Judy
Jul 09, 2020 rated it liked it
An interesting premise which to me gives the message that we can help people by really listening to them.
This novella provides a roller-coaster of emotions as Simpson interacts with a variety of people who have faced a multitude of problems in their tragic lives. There is some slight dead-pan humour to lighten the mood as Simpson travels with his donkey Murphy.



Ninety years after they were thought to have died heroically in the Great War, the stretcher-bearer Simpson and his donkey journey throug
...more
Alistair
Aug 31, 2019 rated it really liked it
A powerful, thought-provoking novella that, in a series of vignettes, skewers some of Australia's highly regarded values: fairness, equity, egalitarianism.
Jack Simpson and his donkey, Murphy, are making their 29th attempt to get to the Inland Sea of Australia. As every time before, they are waylaid by a collection of 'forgotten' people. An incarnation of Gallipoli's Simpson and his donkey, Jack is only seen by those who need his help. "I lived and yet did not live; was flesh and yet not."
A timel
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Barbara
May 26, 2019 rated it really liked it
A dark, strange novella, of back roads and pathos as the near mythic figures of Simpson and Murphy travel in search of the 'inland sea', only seen by those who need them ... those for whom the 'lucky country' is as mythic and remote as the 'legend' that now cloaks the reality of Simpson and Murphy themselves.
Kate Littlejohn
Apr 22, 2020 rated it really liked it
A poignant and timely little book reimagining the heroic persona of Simpson and his donkey. Magical realism and a clear vision of Australia as a country and society bring the story to life. Strange, bleak and sad.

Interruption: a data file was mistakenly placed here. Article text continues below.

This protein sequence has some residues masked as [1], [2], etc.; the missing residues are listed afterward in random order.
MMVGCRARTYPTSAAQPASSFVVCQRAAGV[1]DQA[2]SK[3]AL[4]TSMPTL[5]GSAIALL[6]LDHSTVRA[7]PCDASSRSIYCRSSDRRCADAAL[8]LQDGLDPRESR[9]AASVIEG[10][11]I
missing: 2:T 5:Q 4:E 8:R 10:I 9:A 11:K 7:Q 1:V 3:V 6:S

Blair
Jan 18, 2020 rated it really liked it
Macauley undercuts the notion of Australia as the 'lucky country' in this short satire which employs Simpson and his donkey of Gallipoli fame to paint a somewhat more grim picture of modern Australia and its failures of humanity. It's a great concept and well executed.
Brenda Kittelty
Jan 11, 2020 rated it it was amazing
Wildly imaginative, funny, heart-rending, and prescient. What a fabulous little book!
Joel
Aug 17, 2019 rated it liked it
A minor Macauley, but still a must read. A wonderful writer.
Kris McCracken
Jan 07, 2020 rated it really liked it  ·  review of another edition
Oh my, this is an immensely bleak –albeit amazingly prescient – fable of the lies that Australians like to tell themselves about our national character. Using the figure of national icon John Simpson Kirkpatrick (who actually was a Pom with decidedly Socialist tendencies) as the touchstone, Macauley presents a very dark satire on the grim truth if the 'Aussie character'.

It's all a bit David Lynch at time, disorienting in approach, but it rather effectively drives the point home. The limits of va
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Wayne Macauley is the author of the highly acclaimed novels: Blueprints for a Barbed-Wire Canoe, Caravan Story and, most recently, The Cook, which was shortlisted for the Western Australian Premier’s Book Award, a Victorian Premier’s Literary Award and the Melbourne Prize Best Writing Award. His new book Demons will be available in August 2014. He lives in Melbourne.